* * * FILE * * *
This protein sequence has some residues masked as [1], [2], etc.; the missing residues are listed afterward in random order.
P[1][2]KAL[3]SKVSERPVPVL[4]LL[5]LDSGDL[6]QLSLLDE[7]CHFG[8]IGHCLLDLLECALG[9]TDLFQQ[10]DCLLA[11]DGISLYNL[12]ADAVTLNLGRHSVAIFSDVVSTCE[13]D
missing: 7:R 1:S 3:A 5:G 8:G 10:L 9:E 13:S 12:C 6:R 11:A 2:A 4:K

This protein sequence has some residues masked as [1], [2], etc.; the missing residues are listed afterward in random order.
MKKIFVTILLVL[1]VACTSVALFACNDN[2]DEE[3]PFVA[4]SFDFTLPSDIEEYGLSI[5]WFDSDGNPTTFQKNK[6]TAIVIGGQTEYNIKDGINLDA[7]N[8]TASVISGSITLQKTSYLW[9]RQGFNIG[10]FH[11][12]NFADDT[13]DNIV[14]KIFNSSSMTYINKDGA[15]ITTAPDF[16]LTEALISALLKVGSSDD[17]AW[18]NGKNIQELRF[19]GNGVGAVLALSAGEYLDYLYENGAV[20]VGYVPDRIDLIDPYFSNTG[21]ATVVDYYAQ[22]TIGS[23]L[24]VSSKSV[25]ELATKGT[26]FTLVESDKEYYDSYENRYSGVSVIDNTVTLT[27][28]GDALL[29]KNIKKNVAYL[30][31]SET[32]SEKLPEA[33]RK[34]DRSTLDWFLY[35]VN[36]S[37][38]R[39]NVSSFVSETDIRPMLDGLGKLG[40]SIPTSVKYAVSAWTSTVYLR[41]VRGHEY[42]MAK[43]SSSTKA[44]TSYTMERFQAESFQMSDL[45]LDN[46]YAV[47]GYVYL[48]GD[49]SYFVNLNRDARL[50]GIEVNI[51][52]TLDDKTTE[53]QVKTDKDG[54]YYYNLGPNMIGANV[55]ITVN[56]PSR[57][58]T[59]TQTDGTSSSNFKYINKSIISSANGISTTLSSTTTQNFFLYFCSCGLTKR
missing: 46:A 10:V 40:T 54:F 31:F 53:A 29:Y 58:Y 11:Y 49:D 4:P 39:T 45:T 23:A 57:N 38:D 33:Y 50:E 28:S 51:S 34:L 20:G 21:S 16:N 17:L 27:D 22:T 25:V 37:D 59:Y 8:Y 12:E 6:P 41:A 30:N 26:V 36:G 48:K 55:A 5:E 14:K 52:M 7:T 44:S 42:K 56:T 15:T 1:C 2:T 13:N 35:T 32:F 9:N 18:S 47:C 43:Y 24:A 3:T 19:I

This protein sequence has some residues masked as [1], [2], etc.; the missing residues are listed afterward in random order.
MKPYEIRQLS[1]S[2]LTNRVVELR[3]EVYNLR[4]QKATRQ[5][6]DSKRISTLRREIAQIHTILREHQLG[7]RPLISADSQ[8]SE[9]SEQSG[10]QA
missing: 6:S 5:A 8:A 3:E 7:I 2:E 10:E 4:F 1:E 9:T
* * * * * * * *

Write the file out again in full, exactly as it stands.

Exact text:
This protein sequence has some residues masked as [1], [2], etc.; the missing residues are listed afterward in random order.
P[1][2]KAL[3]SKVSERPVPVL[4]LL[5]LDSGDL[6]QLSLLDE[7]CHFG[8]IGHCLLDLLECALG[9]TDLFQQ[10]DCLLA[11]DGISLYNL[12]ADAVTLNLGRHSVAIFSDVVSTCE[13]D
missing: 7:R 1:S 3:A 5:G 8:G 10:L 9:E 13:S 12:C 6:R 11:A 2:A 4:K

This protein sequence has some residues masked as [1], [2], etc.; the missing residues are listed afterward in random order.
MKKIFVTILLVL[1]VACTSVALFACNDN[2]DEE[3]PFVA[4]SFDFTLPSDIEEYGLSI[5]WFDSDGNPTTFQKNK[6]TAIVIGGQTEYNIKDGINLDA[7]N[8]TASVISGSITLQKTSYLW[9]RQGFNIG[10]FH[11][12]NFADDT[13]DNIV[14]KIFNSSSMTYINKDGA[15]ITTAPDF[16]LTEALISALLKVGSSDD[17]AW[18]NGKNIQELRF[19]GNGVGAVLALSAGEYLDYLYENGAV[20]VGYVPDRIDLIDPYFSNTG[21]ATVVDYYAQ[22]TIGS[23]L[24]VSSKSV[25]ELATKGT[26]FTLVESDKEYYDSYENRYSGVSVIDNTVTLT[27][28]GDALL[29]KNIKKNVAYL[30][31]SET[32]SEKLPEA[33]RK[34]DRSTLDWFLY[35]VN[36]S[37][38]R[39]NVSSFVSETDIRPMLDGLGKLG[40]SIPTSVKYAVSAWTSTVYLR[41]VRGHEY[42]MAK[43]SSSTKA[44]TSYTMERFQAESFQMSDL[45]LDN[46]YAV[47]GYVYL[48]GD[49]SYFVNLNRDARL[50]GIEVNI[51][52]TLDDKTTE[53]QVKTDKDG[54]YYYNLGPNMIGANV[55]ITVN[56]PSR[57][58]T[59]TQTDGTSSSNFKYINKSIISSANGISTTLSSTTTQNFFLYFCSCGLTKR
missing: 46:A 10:V 40:T 54:F 31:F 53:A 29:Y 58:Y 11:Y 49:D 4:P 39:T 45:T 23:A 57:N 38:D 33:Y 50:E 28:S 51:S 34:L 20:G 21:S 16:N 17:L 27:D 22:T 25:V 37:D 59:Y 8:Y 12:E 6:P 41:A 30:N 26:V 36:G 48:K 55:A 5:E 14:K 52:M 7:T 44:S 42:K 56:T 15:T 1:C 2:T 13:N 35:T 32:F 9:N 18:S 47:C 43:Y 24:A 3:T 19:I

This protein sequence has some residues masked as [1], [2], etc.; the missing residues are listed afterward in random order.
MKPYEIRQLS[1]S[2]LTNRVVELR[3]EVYNLR[4]QKATRQ[5][6]DSKRISTLRREIAQIHTILREHQLG[7]RPLISADSQ[8]SE[9]SEQSG[10]QA
missing: 6:S 5:A 8:A 3:E 7:I 2:E 10:E 4:F 1:E 9:T